The other day one of my friends mentioned that I write about numerous things, but I never write about garbage. At least I think that is what he said, but with my hearing being what it is, he could have commented that I write a lot of garbage. However, I like to believe the best in people so I am assuming that he meant that I should write about garbage. Why not, everybody has some. In fact, one good thing about it is if you have too much, no one becomes envious. In fact, if you don’t get rid of it, folks may make uncomplimentary comments about you.
I will have to admit that I have never been that fond of the product, but I have been responsible for making certain that it disappears from our household. The Blonde in the House made an early determination that garbage removal was one of my duties. It is true that getting rid of it can be messy especially if the bag rips – or if you have a bag outside and the raccoons or crows slash it open. Most of the time though it is bag and drag (we often have some pretty heavy garbage) to the front yard. That is if you don’t live in an apartment complex. I became used to just sitting it at the end of the driveway, and we usually had a short driveway. Now I have to drag it miles down a hallway. OK, not really miles, but certainly further than I like to drag (or carry) garbage.
It is not too bad, if you don’t meet anyone unless it is another guy dragging his garbage. Usually though, it is someone in a hurry to get someplace nice and are not happy to see a garbage man – or sanitary engineer as they call such folks in some places. The latter term was used in different communities to make the dispensers of garbage feel better without increasing their pay. Then, there is always the chance that you will run into a nice person with their dog. We have lots of dogs where we live now. Luckily, the vast majority of them are small and are a little wary of a large garbage bag. There is one very nice big dog, but he lives on the first floor and I don’t drag my garbage on that floor. I am not certain how the first-floor draggers fare in their race to the trash room.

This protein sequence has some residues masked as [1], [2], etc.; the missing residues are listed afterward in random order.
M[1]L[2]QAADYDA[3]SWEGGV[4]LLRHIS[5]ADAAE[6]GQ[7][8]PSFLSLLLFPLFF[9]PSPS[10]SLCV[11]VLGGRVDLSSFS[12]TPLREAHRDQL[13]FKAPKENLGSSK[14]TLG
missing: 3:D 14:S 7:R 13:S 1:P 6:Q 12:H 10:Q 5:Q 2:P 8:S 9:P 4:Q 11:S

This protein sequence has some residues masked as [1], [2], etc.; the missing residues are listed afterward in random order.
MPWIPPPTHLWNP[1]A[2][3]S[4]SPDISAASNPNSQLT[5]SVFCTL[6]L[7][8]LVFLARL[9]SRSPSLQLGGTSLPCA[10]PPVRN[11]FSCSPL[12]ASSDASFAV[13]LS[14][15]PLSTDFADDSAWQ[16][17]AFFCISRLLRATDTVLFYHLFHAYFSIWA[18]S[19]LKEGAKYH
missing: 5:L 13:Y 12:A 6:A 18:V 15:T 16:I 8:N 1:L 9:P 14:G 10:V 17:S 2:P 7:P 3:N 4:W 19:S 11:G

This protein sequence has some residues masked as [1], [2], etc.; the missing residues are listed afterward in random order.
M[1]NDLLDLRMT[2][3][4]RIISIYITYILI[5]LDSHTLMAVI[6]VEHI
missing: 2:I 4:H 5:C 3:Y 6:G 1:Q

My primary view of garbage is that it gives lots of work to people, not only today but even in the far future which is good for both economies. I would imagine a few hundred years or more down the road that archeologists will be digging into big hills to find treasurers of the ancient civilization known as America. They will come from all over especially the moons of Jupiter and Saturn where people moved to get away from Earth which had deteriorated to the point that no one wanted to live here. In those areas by the way, they just transport their garbage to one of the big planet’s lesser moons. Then many more years in the future the garbage investigators will come from the Alpha Centauri area to learn about the Jupiter and Saturn folks who messed up the moons of those planets. Mankind is very messy and always will be.
I am certain that even the garbage found in what will be ancient America will be fascinating to those in the far future. They will be amazed at what they find and will try to figure out for what some of the items were used. Heck, we already have grandkids who do not know what a “church key” is. They will probably assume that an ice pick was a dangerous weapon used in ancient rites. They might even find a deflated football with Pittsburgh Steelers written on it. Some guy or woman will probably write a doctorate thesis about the football and how it was used to steal things. It would be fascinating to be there when they find all the fabulous stuff in our garbage.
Thus, when you drag your garbage out, just smile and think how happy you will make people in the future!
Columnist Barry Evans writes about “Life in The Villages.”